The showers over northern New England will continue throughout the afternoon, though they will weaken as the day progresses as the trough responsible for them becomes more diffuse. Further to the west, under the core of the cold pool aloft, showers and thunderstorms will develop as the strong July sun heats the boundary layer creating instability (CAPE values expected to be in the 400-800J/kg range). The lack of a well-defined surface feature will mean that storms will likely fire off boundaries leftover from yesterday’s convection or the terrain. A weak shortwave is also forecast to rotate through this afternoon, adding a bit of lift. However, much of the moisture has been shunted offshore, ahead of the more significant trough passage yesterday. This will lead to more scattered to isolated coverage of the precipitation. With little shear to maintain convection the storms that do develop will likely be of the pulse variety. Wet bulb zero heights are April-like, between 6-8,000asl region wide, so small hail will be present in many of the storms today and a couple large hail reports in the stronger updrafts is not out of the realm. The highest concentration of these convective showers that do develop will be across central/eastern New York and southern New England. The further south and west one heads the less the chances are for running into precipitation. In fact, much of the western two thirds of Pennsylvania will have little, if any, precipitation to speak of with mostly sunny skies under fair-weather cumulus clouds. Temperatures here will rise into the 70’s to around 80°F. Temperatures will also climb into the 70’s along the coastal plain and interior valleys. However, higher terrain and much of northern New York and New England, where clouds will be socked in, highs today should only climb into the 60’s.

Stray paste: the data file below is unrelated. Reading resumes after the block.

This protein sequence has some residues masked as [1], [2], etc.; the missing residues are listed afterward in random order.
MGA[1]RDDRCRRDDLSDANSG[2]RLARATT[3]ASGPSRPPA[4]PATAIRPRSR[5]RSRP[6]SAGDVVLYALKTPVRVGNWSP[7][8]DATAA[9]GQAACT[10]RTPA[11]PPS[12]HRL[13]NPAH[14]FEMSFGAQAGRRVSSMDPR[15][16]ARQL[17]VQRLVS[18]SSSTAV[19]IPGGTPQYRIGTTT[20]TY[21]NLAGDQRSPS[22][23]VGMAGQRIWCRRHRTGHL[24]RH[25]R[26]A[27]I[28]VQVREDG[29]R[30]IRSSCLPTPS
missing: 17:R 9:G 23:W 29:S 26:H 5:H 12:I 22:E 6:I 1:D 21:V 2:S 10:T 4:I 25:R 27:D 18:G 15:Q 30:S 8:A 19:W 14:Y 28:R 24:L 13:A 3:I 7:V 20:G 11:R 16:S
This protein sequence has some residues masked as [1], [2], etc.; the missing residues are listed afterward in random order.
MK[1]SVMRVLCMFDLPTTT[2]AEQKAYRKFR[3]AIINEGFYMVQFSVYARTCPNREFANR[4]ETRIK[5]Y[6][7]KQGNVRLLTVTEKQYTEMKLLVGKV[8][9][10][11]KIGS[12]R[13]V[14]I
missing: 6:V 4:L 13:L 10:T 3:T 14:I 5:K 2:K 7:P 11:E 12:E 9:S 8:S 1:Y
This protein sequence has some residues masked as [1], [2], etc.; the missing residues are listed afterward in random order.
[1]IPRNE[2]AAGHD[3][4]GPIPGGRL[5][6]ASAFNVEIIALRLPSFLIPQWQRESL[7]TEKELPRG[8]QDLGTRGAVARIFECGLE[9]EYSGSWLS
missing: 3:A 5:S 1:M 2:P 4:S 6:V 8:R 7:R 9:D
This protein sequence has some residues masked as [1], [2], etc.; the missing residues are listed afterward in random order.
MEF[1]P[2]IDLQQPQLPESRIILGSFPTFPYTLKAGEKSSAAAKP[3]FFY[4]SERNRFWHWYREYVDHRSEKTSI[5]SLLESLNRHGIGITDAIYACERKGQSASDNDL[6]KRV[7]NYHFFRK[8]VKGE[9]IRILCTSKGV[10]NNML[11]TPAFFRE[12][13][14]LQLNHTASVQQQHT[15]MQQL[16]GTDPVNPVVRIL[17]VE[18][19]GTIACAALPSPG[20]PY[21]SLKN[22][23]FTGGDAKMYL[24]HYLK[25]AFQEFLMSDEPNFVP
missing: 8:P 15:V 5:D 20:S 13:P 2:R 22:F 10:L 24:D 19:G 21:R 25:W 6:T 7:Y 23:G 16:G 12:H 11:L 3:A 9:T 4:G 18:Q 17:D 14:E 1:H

Showers will continue to wane this evening as diurnal activity weakens from the loss of insolation and the upper trough shears out. Still plenty of moisture hanging around within the lingering trough axis tonight so skies will be mostly cloudy for a good chunk of real estate from eastern New York into central and southern New England. A few lingering light showers and sprinkles may dot the landscape with mist and locally dense fog developing overnight. Elsewhere across the region skies will be mostly clear as high pressure building down from Canada begins to assert itself. Under the developing subsidence inversion some locally dense fog may form in the river valleys and low lying areas, especially given how wet the ground is. Another cool July night is in store temperature-wise. Many locations will see several hours of clear skies and light winds in this rather dry airmass, allowing for optimized radiational cooling. Lows across the interior should range from the mid 40’s to low 50’s, slightly warmer under the cloud covered areas. Along the coastal plain lows will range from the upper 50’s to mid 60’s.



Mid/long-term - coming later

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Radar: Northeast Region Loop

NE radar
Fig.11 - Radar loop of the Northeast region. Courtesy of Weather Underground.


___________________________________________________________

Local SST's

Northeast SST's
Fig.12 Sea-surface temperatures off the Northeast Coast. Courtesy of NOAA.


___________________________________________________________